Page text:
Author: P Hana

Page 173


“Aye, that’s right.” She nodded, eyes still fixed on me in speculation. “So ye found my wee book? Is that how ye knew to come and look for me on Craigh na Dun? It was you, no? That shouted my name, just before I stepped through the stones?”

“Gillian,” I said, and saw her pupils widen at the name that had once been hers, though her face stayed smooth. “Gillian Edgars. Yes, it was me. I didn’t know if you saw me in the dark.” I could see in memory the night-black circle of stones—and in the center, the blazing bonfire, and the figure of a slim girl standing by it, pale hair flying in the heat of the fire.

“I didn’t see ye,” she said. “’Twas only later, when I heard ye call out at the witch trial and thought I’d heard your voice before. And then, when I saw the mark on your arm…” She shrugged massively, the muslin tight across her shoulders as she settled back. “Who was with ye, that night?” she asked curiously. “There were two I saw—a bonnie dark lad, and a girl.”

She closed her eyes, concentrating, then opened them again to stare at me.

“Later on, I thought I kent her—but I couldna put a name to her, though I could swear I’d seen the face. Who was she?”

“Mistress Duncan? Or is it Mistress Abernathy, now?” Jamie interrupted, stepping forward and bowing to her formally. The first shock of her appearance was fading, but he was still pale, his cheekbones prominent under the stretched skin of his face.

She glanced at him, then looked again, as though noticing him for the first time.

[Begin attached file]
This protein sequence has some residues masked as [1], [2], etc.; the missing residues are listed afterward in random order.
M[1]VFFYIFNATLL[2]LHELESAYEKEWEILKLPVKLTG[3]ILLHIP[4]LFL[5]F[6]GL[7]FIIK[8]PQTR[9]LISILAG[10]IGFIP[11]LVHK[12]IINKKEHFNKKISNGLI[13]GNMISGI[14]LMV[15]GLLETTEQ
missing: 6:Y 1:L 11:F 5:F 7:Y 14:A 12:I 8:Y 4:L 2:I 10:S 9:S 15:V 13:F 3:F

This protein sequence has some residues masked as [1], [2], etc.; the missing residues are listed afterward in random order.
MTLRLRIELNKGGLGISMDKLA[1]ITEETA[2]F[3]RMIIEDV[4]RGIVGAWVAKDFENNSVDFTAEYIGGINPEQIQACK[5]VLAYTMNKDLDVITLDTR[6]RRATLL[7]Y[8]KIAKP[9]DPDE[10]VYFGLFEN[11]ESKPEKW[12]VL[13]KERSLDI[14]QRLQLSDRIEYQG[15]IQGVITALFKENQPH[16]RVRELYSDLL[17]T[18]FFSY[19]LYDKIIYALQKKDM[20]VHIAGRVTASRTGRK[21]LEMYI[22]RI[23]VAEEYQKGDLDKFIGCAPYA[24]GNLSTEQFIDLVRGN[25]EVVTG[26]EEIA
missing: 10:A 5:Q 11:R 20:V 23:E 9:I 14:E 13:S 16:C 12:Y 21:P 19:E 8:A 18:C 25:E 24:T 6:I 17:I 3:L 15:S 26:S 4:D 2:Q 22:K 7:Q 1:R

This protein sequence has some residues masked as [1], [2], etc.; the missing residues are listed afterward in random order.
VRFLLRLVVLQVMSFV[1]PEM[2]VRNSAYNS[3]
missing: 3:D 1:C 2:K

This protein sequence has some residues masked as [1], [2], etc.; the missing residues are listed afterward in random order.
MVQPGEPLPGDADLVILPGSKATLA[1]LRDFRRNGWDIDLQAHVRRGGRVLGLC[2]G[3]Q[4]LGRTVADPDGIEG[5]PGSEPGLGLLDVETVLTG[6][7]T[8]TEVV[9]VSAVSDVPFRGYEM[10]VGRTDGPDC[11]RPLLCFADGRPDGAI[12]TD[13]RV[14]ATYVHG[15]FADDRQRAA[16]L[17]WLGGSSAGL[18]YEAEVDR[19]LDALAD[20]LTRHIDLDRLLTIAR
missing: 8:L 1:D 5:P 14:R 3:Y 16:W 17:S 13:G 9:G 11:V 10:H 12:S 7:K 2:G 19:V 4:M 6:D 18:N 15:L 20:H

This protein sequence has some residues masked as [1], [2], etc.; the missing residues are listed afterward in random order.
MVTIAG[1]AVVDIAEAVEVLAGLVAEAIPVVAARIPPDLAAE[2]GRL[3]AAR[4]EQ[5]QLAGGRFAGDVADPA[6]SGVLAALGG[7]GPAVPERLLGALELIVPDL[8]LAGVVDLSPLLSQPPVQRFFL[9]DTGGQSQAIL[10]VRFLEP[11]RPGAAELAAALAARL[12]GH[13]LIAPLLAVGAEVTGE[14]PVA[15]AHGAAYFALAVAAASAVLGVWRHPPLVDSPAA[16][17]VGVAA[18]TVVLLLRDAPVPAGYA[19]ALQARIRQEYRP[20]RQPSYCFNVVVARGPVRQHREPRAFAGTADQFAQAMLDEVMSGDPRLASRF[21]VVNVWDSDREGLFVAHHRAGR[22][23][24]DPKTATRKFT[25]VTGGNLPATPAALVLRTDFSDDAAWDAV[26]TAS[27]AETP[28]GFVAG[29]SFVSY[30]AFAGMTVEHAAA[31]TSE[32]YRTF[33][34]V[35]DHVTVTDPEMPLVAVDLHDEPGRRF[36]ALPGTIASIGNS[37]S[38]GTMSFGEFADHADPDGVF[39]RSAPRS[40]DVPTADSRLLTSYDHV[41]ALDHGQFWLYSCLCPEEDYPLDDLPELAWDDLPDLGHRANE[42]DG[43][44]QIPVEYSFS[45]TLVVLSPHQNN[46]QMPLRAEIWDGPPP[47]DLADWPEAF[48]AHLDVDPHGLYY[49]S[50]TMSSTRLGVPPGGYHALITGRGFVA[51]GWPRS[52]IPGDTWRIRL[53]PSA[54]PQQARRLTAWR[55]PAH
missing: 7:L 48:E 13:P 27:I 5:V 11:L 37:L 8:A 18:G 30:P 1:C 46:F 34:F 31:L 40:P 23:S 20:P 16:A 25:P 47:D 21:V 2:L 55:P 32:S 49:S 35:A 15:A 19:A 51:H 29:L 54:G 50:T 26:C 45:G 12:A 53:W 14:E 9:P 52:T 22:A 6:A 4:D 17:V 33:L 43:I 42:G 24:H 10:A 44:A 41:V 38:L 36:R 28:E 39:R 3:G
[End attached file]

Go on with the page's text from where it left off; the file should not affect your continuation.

“Well, and if it’s no the wee fox cub!” she said, looking amused. She looked him carefully up and down, noting every detail of his appearance with interest.

“Grown to a bonny man, have ye no?” she said. She leaned back in the chair, which creaked loudly under her weight, and squinted appraisingly at him. “You’ve the look of the MacKenzies about ye, laddie. Ye always did, but now you’re older, you’ve the look of both your uncles in your face.”

“I am sure both Dougal and Colum would be pleased ye’d remember them so well.” Jamie’s eyes were fixed on her as intently as hers on him. He had never liked her—and was unlikely to change his opinion now—but he could not afford to antagonize her; not if she had Ian here somewhere.

The arrival of the tea interrupted whatever reply she might have made. Jamie moved to my side, and sat with me on the sofa, while Geilie carefully poured the tea and handed us each a cup, behaving exactly like a conventional hostess at a tea party. As though wishing to preserve this illusion, she offered the sugar bowl and milk jug, and sat back to make light conversation.

“If ye dinna mind my asking, Mrs. Abernathy,” Jamie said, “how did ye come to this place?” Politely left unspoken was the larger question—How did you escape being burned as a witch?

She laughed, lowering her long lashes coquettishly over her eyes.

“Well, and ye’ll maybe recall I was wi’ child, back at Cranesmuir?”

“I seem to recall something of the sort.” Jamie took a sip of his tea, the tips of his ears turning slightly pink. He had cause to remember that, all right; she had torn off her clothes in the midst of the witch trial, disclosing the secret bulge that would save her life—at least temporarily.

A small pink tongue poked out and delicately skimmed the tea droplets from her upper lip.

“Have ye had children yourself?” she asked, cocking an eyebrow at me.

“I have.”

“Terrible chore, isn’t it? Dragging about like a mud-caked sow, and then being ripped apart for the sake of something looks like a drowned rat.” She shook her head, making a low noise of disgust in her throat. “The beauty o’ motherhood, is it? Still, I should not complain, I suppose-the wee ratling saved my life for me. And wretched as childbirth is, it’s better than being burnt at the stake.”